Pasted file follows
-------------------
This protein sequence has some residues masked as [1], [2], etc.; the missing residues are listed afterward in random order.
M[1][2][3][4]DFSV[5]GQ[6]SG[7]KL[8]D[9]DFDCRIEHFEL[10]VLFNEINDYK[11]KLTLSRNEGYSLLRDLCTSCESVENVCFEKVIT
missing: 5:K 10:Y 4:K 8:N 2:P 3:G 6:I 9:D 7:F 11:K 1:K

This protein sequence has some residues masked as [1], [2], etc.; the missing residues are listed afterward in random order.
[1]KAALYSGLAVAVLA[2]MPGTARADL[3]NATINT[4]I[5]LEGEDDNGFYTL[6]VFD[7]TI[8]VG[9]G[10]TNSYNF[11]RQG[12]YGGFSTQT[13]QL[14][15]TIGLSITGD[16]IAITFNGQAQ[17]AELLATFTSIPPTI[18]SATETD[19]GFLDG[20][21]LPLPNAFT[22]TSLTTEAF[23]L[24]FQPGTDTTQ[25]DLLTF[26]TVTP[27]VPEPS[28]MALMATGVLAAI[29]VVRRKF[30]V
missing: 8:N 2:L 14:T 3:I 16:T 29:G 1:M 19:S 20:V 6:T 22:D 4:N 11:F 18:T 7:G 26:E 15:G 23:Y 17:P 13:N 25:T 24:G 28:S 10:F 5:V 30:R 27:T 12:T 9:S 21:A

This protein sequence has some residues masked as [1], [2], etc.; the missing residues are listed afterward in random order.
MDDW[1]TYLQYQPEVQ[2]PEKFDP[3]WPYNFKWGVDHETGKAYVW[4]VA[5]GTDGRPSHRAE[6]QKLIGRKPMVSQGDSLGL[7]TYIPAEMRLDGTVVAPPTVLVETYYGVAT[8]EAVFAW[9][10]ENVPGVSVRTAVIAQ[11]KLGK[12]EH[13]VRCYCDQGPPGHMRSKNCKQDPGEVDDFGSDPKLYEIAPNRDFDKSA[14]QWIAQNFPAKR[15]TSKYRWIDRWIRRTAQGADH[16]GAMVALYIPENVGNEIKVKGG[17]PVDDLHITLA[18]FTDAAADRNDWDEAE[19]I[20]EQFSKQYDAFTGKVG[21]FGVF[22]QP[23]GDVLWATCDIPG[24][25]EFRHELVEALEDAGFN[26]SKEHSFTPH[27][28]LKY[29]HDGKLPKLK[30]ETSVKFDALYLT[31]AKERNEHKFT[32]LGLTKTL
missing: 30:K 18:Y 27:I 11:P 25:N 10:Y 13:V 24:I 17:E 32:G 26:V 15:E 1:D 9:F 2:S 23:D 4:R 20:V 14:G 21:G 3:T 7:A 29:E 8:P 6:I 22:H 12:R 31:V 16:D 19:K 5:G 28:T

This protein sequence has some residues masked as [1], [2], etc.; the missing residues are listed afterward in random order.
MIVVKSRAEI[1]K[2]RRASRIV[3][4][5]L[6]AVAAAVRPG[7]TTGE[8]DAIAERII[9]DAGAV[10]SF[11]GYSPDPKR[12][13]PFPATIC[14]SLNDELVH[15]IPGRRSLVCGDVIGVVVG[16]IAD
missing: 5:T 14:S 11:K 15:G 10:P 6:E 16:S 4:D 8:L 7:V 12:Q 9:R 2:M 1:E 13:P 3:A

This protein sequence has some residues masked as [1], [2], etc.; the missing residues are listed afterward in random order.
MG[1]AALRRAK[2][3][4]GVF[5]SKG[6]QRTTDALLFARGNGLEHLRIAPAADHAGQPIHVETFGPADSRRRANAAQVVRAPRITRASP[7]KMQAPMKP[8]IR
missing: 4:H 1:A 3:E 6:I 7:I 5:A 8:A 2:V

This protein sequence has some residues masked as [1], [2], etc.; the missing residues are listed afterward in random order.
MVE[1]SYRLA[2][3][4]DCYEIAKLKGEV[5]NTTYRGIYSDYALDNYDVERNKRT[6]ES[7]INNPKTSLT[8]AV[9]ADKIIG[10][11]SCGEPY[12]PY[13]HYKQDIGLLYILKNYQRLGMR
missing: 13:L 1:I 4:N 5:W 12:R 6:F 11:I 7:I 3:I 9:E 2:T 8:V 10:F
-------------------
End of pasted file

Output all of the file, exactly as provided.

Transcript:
This protein sequence has some residues masked as [1], [2], etc.; the missing residues are listed afterward in random order.
M[1][2][3][4]DFSV[5]GQ[6]SG[7]KL[8]D[9]DFDCRIEHFEL[10]VLFNEINDYK[11]KLTLSRNEGYSLLRDLCTSCESVENVCFEKVIT
missing: 5:K 10:Y 4:K 8:N 2:P 3:G 6:I 9:D 7:F 11:K 1:K

This protein sequence has some residues masked as [1], [2], etc.; the missing residues are listed afterward in random order.
[1]KAALYSGLAVAVLA[2]MPGTARADL[3]NATINT[4]I[5]LEGEDDNGFYTL[6]VFD[7]TI[8]VG[9]G[10]TNSYNF[11]RQG[12]YGGFSTQT[13]QL[14][15]TIGLSITGD[16]IAITFNGQAQ[17]AELLATFTSIPPTI[18]SATETD[19]GFLDG[20][21]LPLPNAFT[22]TSLTTEAF[23]L[24]FQPGTDTTQ[25]DLLTF[26]TVTP[27]VPEPS[28]MALMATGVLAAI[29]VVRRKF[30]V
missing: 8:N 2:L 14:T 3:I 16:T 29:G 1:M 19:S 20:V 6:T 22:D 4:N 11:F 18:T 7:G 26:E 15:G 23:Y 17:P 13:N 25:T 24:G 28:S 10:F 5:V 30:R 27:T 12:T 9:S 21:A

This protein sequence has some residues masked as [1], [2], etc.; the missing residues are listed afterward in random order.
MDDW[1]TYLQYQPEVQ[2]PEKFDP[3]WPYNFKWGVDHETGKAYVW[4]VA[5]GTDGRPSHRAE[6]QKLIGRKPMVSQGDSLGL[7]TYIPAEMRLDGTVVAPPTVLVETYYGVAT[8]EAVFAW[9][10]ENVPGVSVRTAVIAQ[11]KLGK[12]EH[13]VRCYCDQGPPGHMRSKNCKQDPGEVDDFGSDPKLYEIAPNRDFDKSA[14]QWIAQNFPAKR[15]TSKYRWIDRWIRRTAQGADH[16]GAMVALYIPENVGNEIKVKGG[17]PVDDLHITLA[18]FTDAAADRNDWDEAE[19]I[20]EQFSKQYDAFTGKVG[21]FGVF[22]QP[23]GDVLWATCDIPG[24][25]EFRHELVEALEDAGFN[26]SKEHSFTPH[27][28]LKY[29]HDGKLPKLK[30]ETSVKFDALYLT[31]AKERNEHKFT[32]LGLTKTL
missing: 30:K 18:Y 27:I 11:P 25:N 10:Y 13:V 24:I 17:E 32:G 26:V 15:E 1:D 9:F 2:S 23:D 4:R 20:V 14:G 21:G 3:T 7:A 29:E 8:P 6:I 22:H 12:R 31:V 16:D 19:K 5:G 28:T

This protein sequence has some residues masked as [1], [2], etc.; the missing residues are listed afterward in random order.
MIVVKSRAEI[1]K[2]RRASRIV[3][4][5]L[6]AVAAAVRPG[7]TTGE[8]DAIAERII[9]DAGAV[10]SF[11]GYSPDPKR[12][13]PFPATIC[14]SLNDELVH[15]IPGRRSLVCGDVIGVVVG[16]IAD
missing: 5:T 14:S 11:K 15:G 10:P 6:E 16:S 4:D 8:L 7:V 12:Q 9:R 2:M 1:E 13:P 3:A

This protein sequence has some residues masked as [1], [2], etc.; the missing residues are listed afterward in random order.
MG[1]AALRRAK[2][3][4]GVF[5]SKG[6]QRTTDALLFARGNGLEHLRIAPAADHAGQPIHVETFGPADSRRRANAAQVVRAPRITRASP[7]KMQAPMKP[8]IR
missing: 4:H 1:A 3:E 6:I 7:I 5:A 8:A 2:V

This protein sequence has some residues masked as [1], [2], etc.; the missing residues are listed afterward in random order.
MVE[1]SYRLA[2][3][4]DCYEIAKLKGEV[5]NTTYRGIYSDYALDNYDVERNKRT[6]ES[7]INNPKTSLT[8]AV[9]ADKIIG[10][11]SCGEPY[12]PY[13]HYKQDIGLLYILKNYQRLGMR
missing: 13:L 1:I 4:N 5:W 12:R 6:F 11:I 7:I 3:I 9:E 2:T 8:V 10:F